How many times have we found ourselves in a situation when afterwards we say to ourselves “If only I had said…” and replay the situation in our heads repeatedly until we get ‘what we wished we had said,’ just right. But of course, that’s little more than mental gymnastics because when we miss our chance, well, we miss our chance no matter how many times we replay the polished retort in our head.
In today’s blog I was going to feature incidents of woke ideology with a focus on non-binary gender in today’s blog, when it occurred to me, I had the perfect opportunity to retort to a situation I found myself in but was unable to seize the moment. So let’s rewind to a cold, blustery Saturday on Vail Mountain in early December 1987. I had planned to ski alone that day, but in those days when skiing on Vail Mountain, I always ran into people I knew, but with the temperature hovering near 10* under overcast skies and with no new snow in more than a week, the less-than-ideal conditions meant a very sparse crowd, even on a weekend.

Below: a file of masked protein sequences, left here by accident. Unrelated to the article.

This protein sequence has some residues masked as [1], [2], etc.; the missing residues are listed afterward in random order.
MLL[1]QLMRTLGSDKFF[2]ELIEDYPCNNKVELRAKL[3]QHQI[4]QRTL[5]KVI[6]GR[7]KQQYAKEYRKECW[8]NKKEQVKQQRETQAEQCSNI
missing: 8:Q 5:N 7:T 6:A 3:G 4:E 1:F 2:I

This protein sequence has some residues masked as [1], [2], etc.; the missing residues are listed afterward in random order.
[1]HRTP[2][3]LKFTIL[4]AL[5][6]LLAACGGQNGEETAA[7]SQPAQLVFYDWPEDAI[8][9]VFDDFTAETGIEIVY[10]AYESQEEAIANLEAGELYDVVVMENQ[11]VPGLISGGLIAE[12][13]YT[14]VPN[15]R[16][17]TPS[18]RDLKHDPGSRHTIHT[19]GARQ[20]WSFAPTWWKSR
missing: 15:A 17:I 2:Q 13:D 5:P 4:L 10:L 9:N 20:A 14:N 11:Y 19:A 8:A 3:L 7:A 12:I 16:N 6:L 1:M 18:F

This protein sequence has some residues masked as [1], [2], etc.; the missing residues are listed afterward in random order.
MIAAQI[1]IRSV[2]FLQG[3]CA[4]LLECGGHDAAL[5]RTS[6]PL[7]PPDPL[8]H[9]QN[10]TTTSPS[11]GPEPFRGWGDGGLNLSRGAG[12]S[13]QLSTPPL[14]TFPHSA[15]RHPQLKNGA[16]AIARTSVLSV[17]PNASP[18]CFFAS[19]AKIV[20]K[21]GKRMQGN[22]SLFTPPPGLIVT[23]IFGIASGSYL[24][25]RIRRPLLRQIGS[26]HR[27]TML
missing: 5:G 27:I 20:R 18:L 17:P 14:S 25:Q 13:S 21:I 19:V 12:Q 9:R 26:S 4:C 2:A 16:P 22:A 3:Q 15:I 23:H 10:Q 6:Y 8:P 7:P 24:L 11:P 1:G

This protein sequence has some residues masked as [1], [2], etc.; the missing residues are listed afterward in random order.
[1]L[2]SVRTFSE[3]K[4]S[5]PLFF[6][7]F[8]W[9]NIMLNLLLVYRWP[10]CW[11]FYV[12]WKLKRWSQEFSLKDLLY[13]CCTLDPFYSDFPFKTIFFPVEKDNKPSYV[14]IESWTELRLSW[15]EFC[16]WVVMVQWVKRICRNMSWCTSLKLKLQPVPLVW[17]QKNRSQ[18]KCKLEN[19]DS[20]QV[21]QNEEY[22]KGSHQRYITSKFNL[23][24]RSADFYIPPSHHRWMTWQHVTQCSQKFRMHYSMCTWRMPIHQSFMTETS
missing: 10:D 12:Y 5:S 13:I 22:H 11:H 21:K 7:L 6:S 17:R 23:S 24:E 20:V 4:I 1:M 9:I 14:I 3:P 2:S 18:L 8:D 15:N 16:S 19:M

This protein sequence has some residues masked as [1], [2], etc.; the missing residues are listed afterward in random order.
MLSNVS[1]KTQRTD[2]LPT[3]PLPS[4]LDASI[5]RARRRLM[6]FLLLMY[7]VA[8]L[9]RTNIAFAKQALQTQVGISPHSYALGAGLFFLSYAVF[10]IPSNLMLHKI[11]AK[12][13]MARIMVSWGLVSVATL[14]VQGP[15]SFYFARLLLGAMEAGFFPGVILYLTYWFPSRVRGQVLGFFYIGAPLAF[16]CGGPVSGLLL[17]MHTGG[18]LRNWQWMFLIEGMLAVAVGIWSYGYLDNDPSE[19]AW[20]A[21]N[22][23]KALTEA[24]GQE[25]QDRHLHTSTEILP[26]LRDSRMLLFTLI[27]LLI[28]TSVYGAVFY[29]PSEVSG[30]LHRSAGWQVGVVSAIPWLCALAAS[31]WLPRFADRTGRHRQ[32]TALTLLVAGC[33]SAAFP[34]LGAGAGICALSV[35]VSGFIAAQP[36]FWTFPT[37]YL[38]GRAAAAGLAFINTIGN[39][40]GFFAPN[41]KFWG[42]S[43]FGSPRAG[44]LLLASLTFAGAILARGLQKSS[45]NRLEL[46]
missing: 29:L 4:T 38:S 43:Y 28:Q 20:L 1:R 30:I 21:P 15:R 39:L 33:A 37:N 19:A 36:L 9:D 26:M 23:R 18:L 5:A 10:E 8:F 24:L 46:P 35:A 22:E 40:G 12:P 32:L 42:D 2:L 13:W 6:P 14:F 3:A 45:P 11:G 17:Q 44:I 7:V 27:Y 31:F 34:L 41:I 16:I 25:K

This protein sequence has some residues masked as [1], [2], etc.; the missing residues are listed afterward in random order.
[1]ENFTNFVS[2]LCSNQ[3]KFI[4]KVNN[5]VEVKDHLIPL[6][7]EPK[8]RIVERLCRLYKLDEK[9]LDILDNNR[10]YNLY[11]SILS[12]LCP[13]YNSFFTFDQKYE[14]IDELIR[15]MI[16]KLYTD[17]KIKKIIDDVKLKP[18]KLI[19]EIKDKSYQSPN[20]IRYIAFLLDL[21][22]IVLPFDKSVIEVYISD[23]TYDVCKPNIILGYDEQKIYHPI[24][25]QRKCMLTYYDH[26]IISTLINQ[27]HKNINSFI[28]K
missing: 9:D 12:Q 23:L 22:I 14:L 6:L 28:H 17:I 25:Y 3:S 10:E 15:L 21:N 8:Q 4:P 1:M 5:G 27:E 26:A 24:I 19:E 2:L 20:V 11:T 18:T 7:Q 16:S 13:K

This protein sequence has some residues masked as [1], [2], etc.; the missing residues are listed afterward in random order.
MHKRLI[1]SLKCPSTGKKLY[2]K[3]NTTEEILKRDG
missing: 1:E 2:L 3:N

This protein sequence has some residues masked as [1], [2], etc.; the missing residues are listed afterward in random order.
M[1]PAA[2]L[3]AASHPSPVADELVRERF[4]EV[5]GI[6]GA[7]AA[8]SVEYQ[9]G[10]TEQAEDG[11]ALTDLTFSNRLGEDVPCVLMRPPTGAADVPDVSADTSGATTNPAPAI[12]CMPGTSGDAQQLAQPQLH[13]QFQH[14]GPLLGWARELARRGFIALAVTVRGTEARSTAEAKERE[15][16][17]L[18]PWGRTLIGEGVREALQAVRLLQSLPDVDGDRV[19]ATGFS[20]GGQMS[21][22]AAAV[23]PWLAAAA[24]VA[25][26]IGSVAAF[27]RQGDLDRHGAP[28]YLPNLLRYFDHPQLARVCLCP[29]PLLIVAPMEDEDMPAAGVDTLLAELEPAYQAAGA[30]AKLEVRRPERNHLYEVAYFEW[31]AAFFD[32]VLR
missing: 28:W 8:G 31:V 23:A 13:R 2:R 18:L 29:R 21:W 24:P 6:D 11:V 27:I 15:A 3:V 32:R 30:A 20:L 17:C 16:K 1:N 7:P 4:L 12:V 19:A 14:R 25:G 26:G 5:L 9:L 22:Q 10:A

Nonetheless, I was going to ski come hell or high water. Serendipitously, I did run into a friend friend of mine, Farley Lozowick, walking thru Vail Village on my way to Chair 16 at the base of the mountain, so we rode up the chair together. The forecast indicated the sky would clear by the late morning but at the moment, the visibility varied from poor to negligible, so Farley and I stayed on “groomed” easy runs. I use the term groomed because that’s what they were in theory, but the reality of the situation is when it hasn’t snowed in ten days and its well below freezing and a howling Rocky Mountain wind scrapes the terrain…well, let’s just say it doesn’t make for fun and easy skiing.
That said, Farley and I were actually having a good time – but then, I always had a good time whenever I strapped on skis regardless of conditions – to me, skiing is a lot like sex because even when it’s bad, it’s good. In any event we had been skiing nonstop since 8:30 when the lifts opened, and practically had the mountain to ourselves – and this on a weekend! We were riding up one chair or another, skiing down and then riding right back up and we did this for two hours straight.